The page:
Written by Maria | Maria Luves
It was almost the end of a balmy Australian summer, and I had just had the most exhausting week of my life. I sat in the cool of my lounge room, holding my son. He was a little over a week old, and he had been born after 30 hours of labour and an eventual c-section. I was knackered.
Whether it was a tiredness induced mirage, or the kind of daydreaming that comes by the way of divine inspiration I will never know. I suspect I’d had pizza the night before or something.
This is what I do know. As I held that beautiful boy, I had a vision for his future. I could see the kind of man, I wanted to raise.
- I wanted him to be independent.
- To him to think for himself and know his own mind.
- I desired for him to have the opportunity to discover what he was good at, and have the time to develop those skills.
- I wanted him to have the kind of childhood that I had, carefree and built around family and fun.
- And I wanted to raise a man of character.To possess his own values and morals and to live well in the world.
- I wanted him prepared for life.
I am sure there were other traits too, but it was a long time ago. He will be 23 in February, I of course am still 21 (it’s a miracle I tell you)! As he stared back at me with the biggest almond eyes, I envisaged what life would be like for him as a man, it was then that I knew that we needed to home educate. In the words of the infamous Chicken Joe (of Surf’s Up fame)- I could feel it in my nuggets.
I had been fortunate to hear of home education as a teenager, when I made some friends who had been home educated. I then came across it again in University, where bizarrely I had a lecture on different educational philosophies. People like Charlotte Mason, John Holt and John Taylor Gatto were held up as a wonderful example of what education can be like, when it is not all about curriculum. I hooked, already convinced of the educational value of it. In retrospect it was odd, very odd that I had been hearing about home education and it’s merits while training to be a primary school teacher. But it was a lecture I will never forget.
I would be lying if I told you it was all smooth sailing from that moment on. My husband needed some convincing as he had never heard of it before. I was so excited the first home ed conference I took him too. I felt I had found my people. He felt like he was on the edge of the lunatic fringe.
Eventually he agreed to give me a trial year, if we (read he) didn’t think it was working by the end of the first year of kindergarten, then we would reassess it. You can bet your sweet patootie, I made it work. We have never looked back.
In retrospect, the benefits have been much more encompassing than just education. As our family grew, and his career changed, we found that we had to move around. Renting houses, was far easier when we weren’t tied to school districts. It was also a big part of our decision to pack up our life in Australia and move to Manchester in 2008. We could build in travel opportunities for the children.
They got to see castles, monuments and buildings older than those built in the late 1700’s early 1800’s for instance, something totally foreign to them. They could visit famous sights both here and in Europe and experience other cultures. We could broaden their world and in turn their minds because we weren’t tied down to ‘school’ and term times.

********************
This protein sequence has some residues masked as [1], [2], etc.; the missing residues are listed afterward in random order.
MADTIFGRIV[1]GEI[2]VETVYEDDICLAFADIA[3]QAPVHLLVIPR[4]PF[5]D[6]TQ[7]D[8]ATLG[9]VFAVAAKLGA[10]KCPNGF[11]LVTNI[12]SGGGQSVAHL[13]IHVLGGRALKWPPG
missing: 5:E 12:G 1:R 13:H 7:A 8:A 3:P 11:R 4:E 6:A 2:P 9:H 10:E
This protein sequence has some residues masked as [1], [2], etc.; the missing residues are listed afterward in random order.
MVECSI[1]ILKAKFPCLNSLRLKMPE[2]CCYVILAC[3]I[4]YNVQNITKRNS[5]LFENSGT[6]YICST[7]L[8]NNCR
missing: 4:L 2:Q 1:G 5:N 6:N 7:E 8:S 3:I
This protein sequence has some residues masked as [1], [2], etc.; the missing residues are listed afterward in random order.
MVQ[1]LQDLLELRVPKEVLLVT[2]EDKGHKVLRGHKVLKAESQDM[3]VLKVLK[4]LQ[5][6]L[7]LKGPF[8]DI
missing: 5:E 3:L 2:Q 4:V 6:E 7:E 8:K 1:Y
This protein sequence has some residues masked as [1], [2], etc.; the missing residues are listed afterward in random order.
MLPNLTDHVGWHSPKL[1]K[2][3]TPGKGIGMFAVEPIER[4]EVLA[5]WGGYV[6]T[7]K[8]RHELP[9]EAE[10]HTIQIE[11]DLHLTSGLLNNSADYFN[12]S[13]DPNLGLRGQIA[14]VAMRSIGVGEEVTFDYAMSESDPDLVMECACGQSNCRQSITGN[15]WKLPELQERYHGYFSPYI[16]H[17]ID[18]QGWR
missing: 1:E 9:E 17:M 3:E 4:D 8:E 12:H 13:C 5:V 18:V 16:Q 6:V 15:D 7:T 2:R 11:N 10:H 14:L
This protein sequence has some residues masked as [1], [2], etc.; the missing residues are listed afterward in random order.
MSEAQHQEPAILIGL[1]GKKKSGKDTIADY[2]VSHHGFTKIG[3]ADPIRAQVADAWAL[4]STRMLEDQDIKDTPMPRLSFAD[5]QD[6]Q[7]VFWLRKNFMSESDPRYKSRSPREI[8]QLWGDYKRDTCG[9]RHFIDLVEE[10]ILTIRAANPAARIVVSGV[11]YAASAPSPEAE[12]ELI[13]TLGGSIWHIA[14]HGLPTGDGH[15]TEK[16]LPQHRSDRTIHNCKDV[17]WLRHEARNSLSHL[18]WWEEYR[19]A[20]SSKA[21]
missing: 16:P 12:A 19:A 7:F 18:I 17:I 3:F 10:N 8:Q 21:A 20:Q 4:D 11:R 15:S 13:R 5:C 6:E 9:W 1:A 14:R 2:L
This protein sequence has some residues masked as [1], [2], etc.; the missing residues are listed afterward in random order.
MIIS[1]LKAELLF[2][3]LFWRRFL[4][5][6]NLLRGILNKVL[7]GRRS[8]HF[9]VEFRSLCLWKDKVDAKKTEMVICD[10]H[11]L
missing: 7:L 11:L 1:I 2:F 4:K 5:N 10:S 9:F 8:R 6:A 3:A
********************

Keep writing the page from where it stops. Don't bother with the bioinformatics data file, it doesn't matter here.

Fast forward to the present day, and I am happy to tell you that we have had our first university graduate. My son (22), did go on to discover his interests, starting a YouTube channel as a teen, he developed a love for film making. This lead him to University where he graduated earlier this year with first class honours. Our second daughter (20) at Nottingham Trent University studying Textiles and Design and our third (18) at Plymouth University, studying Animal Behaviour and Welfare. We have one in high school (16), and our youngest (10), is still home educated. They’ve all had various jobs, and have been employable.
I find it fascinating that each of our kids so far, have gone on to study areas they discovered a passion for as children. Some more academic than others, some more creative, and others more entrepreneurial, they have ended up doing what they love. They have discovered themselves, and in doing so have discovered what they like.
No doubt these end goals are achieved every day by kids that go to school as well, and that’s fab, I mean after all nobody wants children to be failed. But for us, I look back on the days of my children growing up, and as hard work as it sometimes was, and as full on (when they were all younger) it could be, and as tiring as some of those days felt at times, we had the most wonderful life together.
We tried so many different things, and experienced new places, activities, living history, met oodles of people, travelled, took classes, learnt together, cooked, learnt crafts, developed their life skills and found time for each child to develop their own passions and interests outside of the home.
Educationally it obviously works, as our kids have been educated. But the pay offs have been far richer and deeper than we could have asked for, or expected.
I am over the half way mark now, I have more grown up, than not, and more in institutional settings than not. But if you were to ask me if, I would do it all again?
It would be a resounding hell yes!